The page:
An old dog: The Coppermine mobile Pentium III

From what we have seen, it will be quite some time before we can bid adieu to our old friend the Coppermine mobile Pentium III. The Coppermine core remains completely unchanged in the higher speed mobile Pentium IIIs, including the standard 256Kb of cache, the normal 100 MHz front side bus, and Intel's SpeedStep technology.

For those not familiar with SpeedStep, let's take a look behind Intel's method of increasing battery life. Essentially, SpeedStep technology increases battery life by decreasing power consumption when running on battery. Since power consumption is a function of capacitance times frequency times the square of the voltage, there are quite a few way to reduce power on the whole. Obviously the best way to reduce power consumption is to decrease the voltage used by a component, as this is the variable that is squared in the power equation. It was therefore no surprise that Intel choose to reduce processor power by decreasing the processor core voltage.

The downside to the reduction in core voltage is that a reduction in clock frequency is also necessary. This is analogous to overclocking a CPU: the higher the core voltage during an overclock, the higher the frequency that can be reached. By taking these two factors into account, one can see how Intel came up with the idea of SpeedStep technology, which dynamically underclocks the CPU and decreases the core voltage when running on battery. For example, a mobile Pentium III 850 MHz running on AC power gives the CPU the 1.6 volts necessary to run at 850 MHz. Once the cord is pulled and the computer starts running on battery, the 850 MHz CPU dynamically underclocks itself to 700 MHz; a speed which requires .25 volts less or 1.35 volts.

The dynamic clock changes occur by actually using the operating system to help alter the power state. When a change in power source is noted by the operating system, it sends the CPU into a standby mode for a very short period of time. It is in this time window that SpeedStep is able to modify the CPU multiplier as well as the core voltage. The system is then "woken-up" in the new power state and is ready to go.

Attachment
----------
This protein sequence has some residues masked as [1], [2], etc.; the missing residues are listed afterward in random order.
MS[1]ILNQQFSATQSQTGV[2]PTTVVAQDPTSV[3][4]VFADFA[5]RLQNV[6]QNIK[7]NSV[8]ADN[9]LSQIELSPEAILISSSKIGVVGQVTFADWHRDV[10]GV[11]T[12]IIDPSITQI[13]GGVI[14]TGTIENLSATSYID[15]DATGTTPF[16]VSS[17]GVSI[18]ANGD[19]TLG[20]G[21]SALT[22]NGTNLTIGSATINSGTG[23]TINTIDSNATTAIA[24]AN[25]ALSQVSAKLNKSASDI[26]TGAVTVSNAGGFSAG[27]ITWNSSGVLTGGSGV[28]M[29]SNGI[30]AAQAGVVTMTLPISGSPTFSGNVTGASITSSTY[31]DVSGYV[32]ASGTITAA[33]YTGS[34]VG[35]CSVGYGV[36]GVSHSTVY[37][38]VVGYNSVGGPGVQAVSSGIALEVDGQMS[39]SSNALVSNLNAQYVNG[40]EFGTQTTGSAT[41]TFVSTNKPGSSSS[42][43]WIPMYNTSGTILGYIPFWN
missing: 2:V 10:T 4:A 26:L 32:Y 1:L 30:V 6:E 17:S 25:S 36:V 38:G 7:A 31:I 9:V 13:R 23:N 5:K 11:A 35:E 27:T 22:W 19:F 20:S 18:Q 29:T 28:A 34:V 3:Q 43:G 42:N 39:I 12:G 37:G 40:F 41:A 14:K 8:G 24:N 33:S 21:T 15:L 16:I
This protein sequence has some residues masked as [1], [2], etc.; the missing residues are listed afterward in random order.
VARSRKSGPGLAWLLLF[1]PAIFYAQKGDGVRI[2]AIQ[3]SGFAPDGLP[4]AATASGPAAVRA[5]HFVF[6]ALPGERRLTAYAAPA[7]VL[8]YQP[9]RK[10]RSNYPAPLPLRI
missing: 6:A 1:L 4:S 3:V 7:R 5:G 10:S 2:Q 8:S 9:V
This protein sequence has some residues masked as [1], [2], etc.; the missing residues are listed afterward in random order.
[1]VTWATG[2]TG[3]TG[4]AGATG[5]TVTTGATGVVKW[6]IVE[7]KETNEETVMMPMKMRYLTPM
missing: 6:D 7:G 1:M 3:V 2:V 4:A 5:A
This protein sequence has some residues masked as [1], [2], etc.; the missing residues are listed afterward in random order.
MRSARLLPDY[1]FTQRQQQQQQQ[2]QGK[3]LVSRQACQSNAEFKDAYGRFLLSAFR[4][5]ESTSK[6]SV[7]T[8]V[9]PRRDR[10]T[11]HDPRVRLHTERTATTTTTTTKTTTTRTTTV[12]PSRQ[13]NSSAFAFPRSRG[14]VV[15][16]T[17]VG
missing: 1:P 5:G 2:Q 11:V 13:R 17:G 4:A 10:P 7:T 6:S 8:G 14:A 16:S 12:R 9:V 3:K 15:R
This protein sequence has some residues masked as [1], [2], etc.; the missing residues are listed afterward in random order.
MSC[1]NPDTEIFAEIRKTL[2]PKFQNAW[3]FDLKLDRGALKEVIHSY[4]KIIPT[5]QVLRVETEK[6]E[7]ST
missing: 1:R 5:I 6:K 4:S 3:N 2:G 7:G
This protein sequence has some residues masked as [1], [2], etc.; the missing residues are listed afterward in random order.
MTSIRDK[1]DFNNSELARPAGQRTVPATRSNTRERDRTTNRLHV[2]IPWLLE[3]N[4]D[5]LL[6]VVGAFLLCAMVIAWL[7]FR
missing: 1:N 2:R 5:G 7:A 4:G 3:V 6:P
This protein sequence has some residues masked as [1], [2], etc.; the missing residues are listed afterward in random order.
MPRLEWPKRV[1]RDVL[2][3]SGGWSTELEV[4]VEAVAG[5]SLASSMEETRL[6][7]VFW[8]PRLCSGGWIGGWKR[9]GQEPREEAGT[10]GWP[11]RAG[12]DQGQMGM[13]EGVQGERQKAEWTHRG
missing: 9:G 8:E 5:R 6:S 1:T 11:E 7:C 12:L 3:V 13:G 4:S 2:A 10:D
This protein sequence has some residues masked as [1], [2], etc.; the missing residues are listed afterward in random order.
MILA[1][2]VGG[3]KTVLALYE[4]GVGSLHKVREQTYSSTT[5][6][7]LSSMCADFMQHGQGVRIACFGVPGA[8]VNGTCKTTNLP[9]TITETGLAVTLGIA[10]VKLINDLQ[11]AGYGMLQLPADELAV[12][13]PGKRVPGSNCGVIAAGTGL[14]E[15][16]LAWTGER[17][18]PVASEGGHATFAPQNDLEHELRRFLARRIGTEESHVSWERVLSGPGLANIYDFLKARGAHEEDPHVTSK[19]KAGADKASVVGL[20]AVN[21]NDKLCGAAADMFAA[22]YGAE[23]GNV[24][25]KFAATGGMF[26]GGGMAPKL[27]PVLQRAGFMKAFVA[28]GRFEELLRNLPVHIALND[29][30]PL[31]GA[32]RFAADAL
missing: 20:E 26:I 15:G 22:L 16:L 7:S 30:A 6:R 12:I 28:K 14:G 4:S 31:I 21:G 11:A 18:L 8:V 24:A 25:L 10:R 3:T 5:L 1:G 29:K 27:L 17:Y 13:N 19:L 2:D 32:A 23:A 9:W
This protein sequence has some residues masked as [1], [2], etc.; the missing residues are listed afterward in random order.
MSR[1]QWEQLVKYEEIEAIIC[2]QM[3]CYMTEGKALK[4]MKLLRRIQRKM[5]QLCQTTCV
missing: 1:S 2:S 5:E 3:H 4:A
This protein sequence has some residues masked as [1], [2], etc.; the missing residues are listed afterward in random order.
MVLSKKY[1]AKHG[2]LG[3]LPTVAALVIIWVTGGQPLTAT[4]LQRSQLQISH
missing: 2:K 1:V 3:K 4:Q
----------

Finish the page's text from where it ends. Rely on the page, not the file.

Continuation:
Interestingly enough, Intel's SpeedStep technology is still no match for AMD's PowerNow solution. As we explained in our PowerNow review:

Instead of constantly running a CPU at its maximum frequency, PowerNow! allows the CPU to dynamically adjust its operating frequency according to the needs of the tasks that the CPU is running. For example, launching an application requires immediate attention of the processor, meaning that the CPU would jump up to a fairly high frequency in order to make sure that the application loaded quickly. However, upon entering the application, the system has to wait for user input, meaning that there's no reason for the CPU to sit there at full power waiting for the user to input commands. So, PowerNow! instructs the CPU to drop in clock speed. Then, as the user begins to use the program, the CPU clock speed varies according to the needs of the application and the tasks that are running.

As we should all know by now, lower clocked processors don't always require that the same amount of voltage be supplied to them as those with higher operating frequencies. It would thus only make sense that as the clock frequency of the processor is varying that its core voltage should vary as well, which is exactly what PowerNow! does.

Strangely left out was any mention of Intel's "Quick Start" technology, which we first covered at this Fall's IDF. The technology, which uses the "hurry-up and get idle" theory, was supposed to compete with AMD's PowerNow! technology, but with Intel not promoting it anywhere, we don't know what to make of it.

With all the work Intel has put into the mobile Coppermine parts, it is no surprise that In the performance segment the mobile Pentium III chip remains top dog all the way up until late second quarter 2001. In fact, the current 850 MHz Coppermine mobile Pentium III should remain king of the mountain through the first quarter of 2001. It is not until April of 2001 do we see the mobile chip that will have many drooling: the 1.0 GHz Coppermine mobile Pentium III. This chip will be released along with a 900 MHz part, however this appears to be the end of the line for the Coppermine parts. And with it's death, comes a new kid on the block.

Index New tricks: The Tualatin core

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